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Honoring a hero: 11-year-old Brewster boy receives rare Honor Medal with Crossed Palms from Boy Scouts

TJ Ostrem holds his Honor Medal with Crossed Palms plaque. Standing with him is his younger brother, Avery (front, right) along with (hack, from left), father Jason Ostrem, grandmother Brenda Ostrem, brother Justis Ostrem and grandfather Verlin Ostrem. (Ryan McGaughey / The Globe)

WORTHINGTON —  More than three years after saving his younger brother’s life in a house fire, an 11-year-old Brewster boy on Monday received rare recognition for his heroism.

Tyrrhien “TJ” Ostrem was presented with the Honor Medal with Crossed Palms —  the Boy Scouts' most prestigious heroism award — during a special ceremony at the new home of Boy Scout Troop 134 at the former Prairie View Golf Links property. The Boy Scouts of America states the Honor Medal with Crossed Palms, a national award, is presented to an individual who “has demonstrated unusual heroism and extraordinary skill or resourcefulness in saving or attempting to save life at extreme risk to self.”

A Boy Scouts of America blog post from 2013 states that only 277 Honor Medals with Crossed Palms had been awarded since 1938, roughly four per year.

To merit consideration for the honor, TJ — among other requirements — had to submit a letter describing what transpired on May 26, 2015 in Hayfield, where he lived with his family at the time.

“I was sleeping upstairs and I heard my mom calling me to get out of the house,” TJ wrote. “I didn’t know what to do at first. I looked downstairs and it was pitch black. Then I heard my mom call again, so I ran downstairs and asked what was going on. She said that the house was on fire.

“I ran outside and then I remembered my little brother,” TJ continued. “So I ran back in the house and ran upstairs to wake up my brother. At first he didn’t wake up, so I gave him a little tug. Finally he woke up crying.

“I picked him up and carried him down the stairs and a neighbor carried him outside. We both finally reached outside to the fresh air. We went by ambulance to the hospital.”

The young brother TJ rescued, Avery, was just 4 years old at the time. Avery wrote a short letter of his own that — like his sibling’s — was on display Monday for attendees of the award ceremony to read.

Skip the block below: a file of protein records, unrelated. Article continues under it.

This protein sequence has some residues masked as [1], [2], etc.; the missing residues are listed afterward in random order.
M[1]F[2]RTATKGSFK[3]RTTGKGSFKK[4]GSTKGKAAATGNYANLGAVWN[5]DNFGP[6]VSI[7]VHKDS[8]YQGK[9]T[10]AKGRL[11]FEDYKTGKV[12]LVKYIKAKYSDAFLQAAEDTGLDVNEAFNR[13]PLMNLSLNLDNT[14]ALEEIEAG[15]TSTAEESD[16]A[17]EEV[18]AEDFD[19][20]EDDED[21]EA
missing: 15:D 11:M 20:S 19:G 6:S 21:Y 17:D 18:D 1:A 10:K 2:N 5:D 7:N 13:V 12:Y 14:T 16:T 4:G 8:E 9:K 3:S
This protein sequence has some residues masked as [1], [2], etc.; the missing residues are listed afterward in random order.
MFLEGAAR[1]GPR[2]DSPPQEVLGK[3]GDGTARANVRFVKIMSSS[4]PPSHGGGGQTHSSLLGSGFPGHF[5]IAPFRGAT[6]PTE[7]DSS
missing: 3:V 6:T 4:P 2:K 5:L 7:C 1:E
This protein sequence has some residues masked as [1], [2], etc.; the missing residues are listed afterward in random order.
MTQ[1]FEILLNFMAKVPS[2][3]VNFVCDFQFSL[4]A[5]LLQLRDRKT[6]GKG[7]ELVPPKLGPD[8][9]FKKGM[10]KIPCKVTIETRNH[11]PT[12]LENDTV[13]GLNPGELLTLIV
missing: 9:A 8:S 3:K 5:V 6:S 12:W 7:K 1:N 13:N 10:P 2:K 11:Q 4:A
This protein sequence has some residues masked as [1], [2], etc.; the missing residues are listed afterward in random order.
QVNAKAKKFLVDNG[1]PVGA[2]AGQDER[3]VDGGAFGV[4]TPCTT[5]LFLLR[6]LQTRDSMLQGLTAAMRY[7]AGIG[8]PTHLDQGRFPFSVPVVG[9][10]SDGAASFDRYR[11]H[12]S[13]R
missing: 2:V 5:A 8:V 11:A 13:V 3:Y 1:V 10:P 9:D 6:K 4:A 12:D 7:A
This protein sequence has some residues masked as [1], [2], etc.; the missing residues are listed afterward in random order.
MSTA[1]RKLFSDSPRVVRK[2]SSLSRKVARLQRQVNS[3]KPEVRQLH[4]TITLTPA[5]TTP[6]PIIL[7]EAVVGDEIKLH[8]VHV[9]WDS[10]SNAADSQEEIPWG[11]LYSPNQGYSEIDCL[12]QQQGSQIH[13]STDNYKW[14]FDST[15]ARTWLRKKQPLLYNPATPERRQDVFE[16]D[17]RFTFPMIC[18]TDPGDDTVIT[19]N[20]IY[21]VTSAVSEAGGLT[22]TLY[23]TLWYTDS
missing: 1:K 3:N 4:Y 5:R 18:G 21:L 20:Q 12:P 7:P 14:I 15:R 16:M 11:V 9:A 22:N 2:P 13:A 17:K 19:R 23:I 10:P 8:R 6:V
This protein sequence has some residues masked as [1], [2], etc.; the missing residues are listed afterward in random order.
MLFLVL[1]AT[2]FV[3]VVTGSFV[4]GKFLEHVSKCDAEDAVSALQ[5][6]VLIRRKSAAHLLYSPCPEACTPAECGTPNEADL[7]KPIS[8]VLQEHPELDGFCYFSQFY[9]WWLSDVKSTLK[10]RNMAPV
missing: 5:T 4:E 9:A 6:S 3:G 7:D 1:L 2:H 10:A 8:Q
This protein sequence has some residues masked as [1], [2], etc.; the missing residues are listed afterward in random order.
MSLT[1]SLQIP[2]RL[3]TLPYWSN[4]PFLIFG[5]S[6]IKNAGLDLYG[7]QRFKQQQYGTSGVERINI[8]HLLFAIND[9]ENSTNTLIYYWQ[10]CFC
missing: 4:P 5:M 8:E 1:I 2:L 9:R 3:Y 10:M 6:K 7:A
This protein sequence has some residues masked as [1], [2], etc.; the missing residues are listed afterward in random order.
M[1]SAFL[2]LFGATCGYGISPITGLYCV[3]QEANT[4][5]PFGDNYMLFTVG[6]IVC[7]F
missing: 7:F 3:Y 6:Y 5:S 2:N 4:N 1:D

“All I remember is my brother pulling my arm and dragging me across the rug,”’ Avery wrote. “Then he carried me down the stairs and gave me to the neighbor. We went to the hospital.”

Boy Scouts of America Sioux Council Commissioner Roger Hoyme was on hand Monday to present TJ with the Honor Medal with Crossed Palms. He read aloud a letter written by John Bacigalupo of Hayfield Community Ambulance, which responded to the May 2015 fire.

“With intrepid bravery, not withstanding the great risk to his personal safety and well being, Tyrrhien rushed back into the house to find and evacuate his younger brother Avery,” read Hoyme from Bacigalupo’s letter. “The decisive actions Tyrrhien took to reenter a burning structure and rescue Avery undoubtedly resulted in Avery’s life being spared. A few moments or minutes longer passing would have surely resulted in near fatal or fatal injuries to Avery.

“I, along with my fellow responders, are duty bound to place ourselves into harm’s way for others,” Hoyme continued reading. “Tyrrhien is not. Tyrrhien demonstrated uncharacteristic and uncommon bravery in a life threatening situation, to aid his brother. For those actions, Tyrrhien is certainly a hero in my book and worthy of recognition for his selfless actions and intrepid bravery.”

Ryan McGaughey

I first joined the Daily Globe in April 2001 as sports editor. I later became the news editor in November 2002, and the managing editor in August 2006. I'm originally from New York State, and am married with two children.

(507) 376-7320
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